- A record-setting 78 cities earned perfect scores for their LGBTQ inclusion in municipal law, policy and services in a report issued by the Human Rights Campaign (HRC).
- HRC released its seventh annual Municipal Equality Index (MEI) rating cities for LGBTQ inclusion, and had new benchmarks this year, including ensuring equal access to single-user facilities in public spaces and protecting LGBTQ youth from bullying in city services.
- "Forward-looking leaders across the U.S. are stepping up, protecting their youth from so-called ‘conversion therapy,’ increasing anti-bullying protections, ensuring transgender city employees have access to inclusive health care benefits and protecting LGBTQ people from discrimination in all areas of life," HRC President Chad Griffin said in a statement.
In addition to having initiatives that close the digital divide, increase affordable housing and help reduce the income gap, cities across the country have fought hard to promote LGBTQ rights and equality. This year’s findings, which rates cities large and small on 49 criteria and a final score out of 100, should have plenty of encouraging signs. And while 15 cities scored 0 points, the number that are in the upper reaches of HRC’s findings is growing, as is the average score nationwide.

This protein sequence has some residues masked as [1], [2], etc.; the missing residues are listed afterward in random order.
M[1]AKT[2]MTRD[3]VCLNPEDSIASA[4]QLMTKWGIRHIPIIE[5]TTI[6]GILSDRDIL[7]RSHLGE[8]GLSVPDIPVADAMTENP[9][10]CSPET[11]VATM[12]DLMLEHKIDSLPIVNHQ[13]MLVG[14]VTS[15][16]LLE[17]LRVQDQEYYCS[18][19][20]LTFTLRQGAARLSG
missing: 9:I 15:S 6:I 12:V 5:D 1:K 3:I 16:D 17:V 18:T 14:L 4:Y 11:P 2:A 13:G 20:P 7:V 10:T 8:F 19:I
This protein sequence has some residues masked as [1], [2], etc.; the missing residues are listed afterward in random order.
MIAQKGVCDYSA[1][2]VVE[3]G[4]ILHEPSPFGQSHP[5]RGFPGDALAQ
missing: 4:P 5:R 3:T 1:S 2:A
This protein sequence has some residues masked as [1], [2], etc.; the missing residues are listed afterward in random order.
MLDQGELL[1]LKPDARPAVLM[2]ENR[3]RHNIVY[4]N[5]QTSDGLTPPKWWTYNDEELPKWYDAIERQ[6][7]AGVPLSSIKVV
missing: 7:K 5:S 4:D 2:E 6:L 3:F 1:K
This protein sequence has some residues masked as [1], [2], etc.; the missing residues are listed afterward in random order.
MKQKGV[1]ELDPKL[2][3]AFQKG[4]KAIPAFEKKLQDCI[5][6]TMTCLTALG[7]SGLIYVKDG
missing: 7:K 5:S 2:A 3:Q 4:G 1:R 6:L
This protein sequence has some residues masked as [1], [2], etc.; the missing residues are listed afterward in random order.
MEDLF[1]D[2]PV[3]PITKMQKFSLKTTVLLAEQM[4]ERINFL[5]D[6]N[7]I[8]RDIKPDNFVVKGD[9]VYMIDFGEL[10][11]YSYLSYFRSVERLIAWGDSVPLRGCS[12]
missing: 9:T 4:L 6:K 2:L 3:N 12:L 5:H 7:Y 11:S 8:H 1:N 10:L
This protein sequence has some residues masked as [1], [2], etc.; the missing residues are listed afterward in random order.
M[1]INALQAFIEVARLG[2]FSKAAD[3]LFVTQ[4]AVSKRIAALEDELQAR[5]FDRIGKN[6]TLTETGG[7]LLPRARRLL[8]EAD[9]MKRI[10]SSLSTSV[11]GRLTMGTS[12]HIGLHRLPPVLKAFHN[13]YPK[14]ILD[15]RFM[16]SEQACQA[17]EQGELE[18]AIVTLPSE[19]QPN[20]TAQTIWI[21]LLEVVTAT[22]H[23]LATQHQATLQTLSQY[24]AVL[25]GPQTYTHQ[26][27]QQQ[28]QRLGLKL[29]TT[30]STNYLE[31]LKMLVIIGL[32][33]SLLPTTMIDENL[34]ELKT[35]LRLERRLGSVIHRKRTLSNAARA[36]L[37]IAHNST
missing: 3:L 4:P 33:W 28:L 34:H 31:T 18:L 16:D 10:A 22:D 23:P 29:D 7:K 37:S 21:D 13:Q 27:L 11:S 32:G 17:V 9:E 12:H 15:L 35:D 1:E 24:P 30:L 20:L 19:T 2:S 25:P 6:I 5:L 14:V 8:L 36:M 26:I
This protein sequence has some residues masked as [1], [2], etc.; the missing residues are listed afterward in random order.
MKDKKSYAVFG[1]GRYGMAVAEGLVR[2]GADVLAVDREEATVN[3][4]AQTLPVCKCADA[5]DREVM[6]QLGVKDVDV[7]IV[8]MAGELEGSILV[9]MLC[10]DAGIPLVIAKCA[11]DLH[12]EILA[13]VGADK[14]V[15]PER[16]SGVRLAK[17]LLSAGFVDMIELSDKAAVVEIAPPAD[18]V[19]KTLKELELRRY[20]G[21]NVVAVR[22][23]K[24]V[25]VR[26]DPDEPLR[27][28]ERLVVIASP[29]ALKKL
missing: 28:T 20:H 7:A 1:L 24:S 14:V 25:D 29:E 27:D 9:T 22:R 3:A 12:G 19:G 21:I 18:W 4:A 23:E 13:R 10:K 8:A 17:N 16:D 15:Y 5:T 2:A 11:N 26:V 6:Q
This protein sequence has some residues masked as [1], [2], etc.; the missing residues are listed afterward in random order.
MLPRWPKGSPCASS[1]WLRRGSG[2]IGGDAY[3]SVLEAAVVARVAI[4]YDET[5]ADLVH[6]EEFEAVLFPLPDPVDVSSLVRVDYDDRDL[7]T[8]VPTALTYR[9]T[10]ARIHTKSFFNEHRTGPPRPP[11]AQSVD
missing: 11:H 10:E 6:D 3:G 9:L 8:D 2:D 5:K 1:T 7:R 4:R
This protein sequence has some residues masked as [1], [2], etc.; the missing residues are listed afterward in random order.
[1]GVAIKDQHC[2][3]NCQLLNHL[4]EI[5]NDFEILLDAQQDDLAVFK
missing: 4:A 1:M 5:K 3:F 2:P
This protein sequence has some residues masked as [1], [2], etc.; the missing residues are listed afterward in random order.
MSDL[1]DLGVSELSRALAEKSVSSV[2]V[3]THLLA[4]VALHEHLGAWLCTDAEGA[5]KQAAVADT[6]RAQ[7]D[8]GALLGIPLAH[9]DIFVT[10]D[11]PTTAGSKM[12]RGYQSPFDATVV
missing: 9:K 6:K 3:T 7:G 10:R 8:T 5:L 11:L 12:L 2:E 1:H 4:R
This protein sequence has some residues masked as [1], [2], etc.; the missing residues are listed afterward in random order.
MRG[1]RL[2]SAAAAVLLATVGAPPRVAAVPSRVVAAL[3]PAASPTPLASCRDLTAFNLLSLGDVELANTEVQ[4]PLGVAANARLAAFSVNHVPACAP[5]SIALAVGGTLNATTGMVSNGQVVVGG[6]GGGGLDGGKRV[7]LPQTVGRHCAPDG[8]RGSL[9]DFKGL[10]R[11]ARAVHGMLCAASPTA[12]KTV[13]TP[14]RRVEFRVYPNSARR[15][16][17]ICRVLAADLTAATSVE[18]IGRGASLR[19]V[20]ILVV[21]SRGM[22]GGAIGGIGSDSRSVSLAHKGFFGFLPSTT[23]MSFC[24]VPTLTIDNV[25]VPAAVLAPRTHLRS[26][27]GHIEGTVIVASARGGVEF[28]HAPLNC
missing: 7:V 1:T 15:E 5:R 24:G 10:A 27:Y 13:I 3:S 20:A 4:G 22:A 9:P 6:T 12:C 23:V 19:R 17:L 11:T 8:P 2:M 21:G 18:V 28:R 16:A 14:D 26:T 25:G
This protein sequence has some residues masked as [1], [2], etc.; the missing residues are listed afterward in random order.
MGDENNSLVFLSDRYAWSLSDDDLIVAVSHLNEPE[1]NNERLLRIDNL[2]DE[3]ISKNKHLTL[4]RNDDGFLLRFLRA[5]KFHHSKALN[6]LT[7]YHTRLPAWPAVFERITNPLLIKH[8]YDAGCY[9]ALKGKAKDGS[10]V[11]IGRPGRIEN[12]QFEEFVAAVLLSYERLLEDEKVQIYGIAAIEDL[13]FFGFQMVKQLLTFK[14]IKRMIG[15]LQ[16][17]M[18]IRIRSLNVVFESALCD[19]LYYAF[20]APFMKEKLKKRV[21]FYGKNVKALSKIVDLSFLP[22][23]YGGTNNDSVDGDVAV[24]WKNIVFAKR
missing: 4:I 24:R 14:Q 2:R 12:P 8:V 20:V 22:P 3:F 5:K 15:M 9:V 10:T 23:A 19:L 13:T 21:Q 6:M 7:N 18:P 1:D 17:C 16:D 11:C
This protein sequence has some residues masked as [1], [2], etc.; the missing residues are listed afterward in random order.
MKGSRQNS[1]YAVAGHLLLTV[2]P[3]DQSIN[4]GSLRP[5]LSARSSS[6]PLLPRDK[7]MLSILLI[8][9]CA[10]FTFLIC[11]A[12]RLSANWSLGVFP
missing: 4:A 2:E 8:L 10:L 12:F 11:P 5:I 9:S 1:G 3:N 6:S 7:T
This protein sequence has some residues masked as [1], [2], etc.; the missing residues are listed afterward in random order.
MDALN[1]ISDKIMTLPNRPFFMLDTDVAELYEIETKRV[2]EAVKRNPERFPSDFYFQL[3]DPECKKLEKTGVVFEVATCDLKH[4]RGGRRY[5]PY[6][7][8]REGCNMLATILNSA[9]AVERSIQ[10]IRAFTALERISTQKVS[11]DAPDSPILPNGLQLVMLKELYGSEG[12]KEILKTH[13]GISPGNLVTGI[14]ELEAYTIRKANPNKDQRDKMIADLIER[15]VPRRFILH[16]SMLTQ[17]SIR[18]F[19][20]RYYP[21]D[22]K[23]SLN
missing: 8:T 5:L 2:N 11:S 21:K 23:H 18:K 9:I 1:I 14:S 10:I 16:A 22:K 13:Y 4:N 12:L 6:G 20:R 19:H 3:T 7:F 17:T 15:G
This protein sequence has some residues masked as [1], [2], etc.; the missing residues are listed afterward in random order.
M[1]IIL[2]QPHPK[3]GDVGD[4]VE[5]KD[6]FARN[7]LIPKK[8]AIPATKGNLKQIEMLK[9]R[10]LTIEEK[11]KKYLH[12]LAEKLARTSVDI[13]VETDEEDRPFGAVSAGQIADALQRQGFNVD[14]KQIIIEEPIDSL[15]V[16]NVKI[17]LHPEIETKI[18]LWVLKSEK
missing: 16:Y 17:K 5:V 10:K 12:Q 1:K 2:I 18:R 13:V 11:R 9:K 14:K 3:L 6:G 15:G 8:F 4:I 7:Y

Also of note in the report is the emphasis on local leadership, with cities excelling despite the absence of LGBTQ-friendly state laws. That is in keeping with similar public statements from New York City Mayor Bill de Blasio, Chicago Mayor Rahm Emanuel and de Blasio’s predecessor in office Michael Bloomberg. "In this political moment, as we face unprecedented challenges to fairness, justice, and democracy at the federal level, we look to local leadership in advancing equality for the LGBTQ community," Rebecca Isaacs, executive director of the Equality Federation Institute, said in a statement.
Much like all the other initiatives cities have underway, they will be determined to keep up the forward momentum, as an inclusive city is a smart city. Such initiatives have already borne fruit among other groups, with the likes of Inclusive Innovation for Smarter Cities promoting urban design and technology that reaches the disabled, while Austin, TX piloted a scheme to provide real-time bus information to the blind and Microsoft released an app to help the blind navigate cities.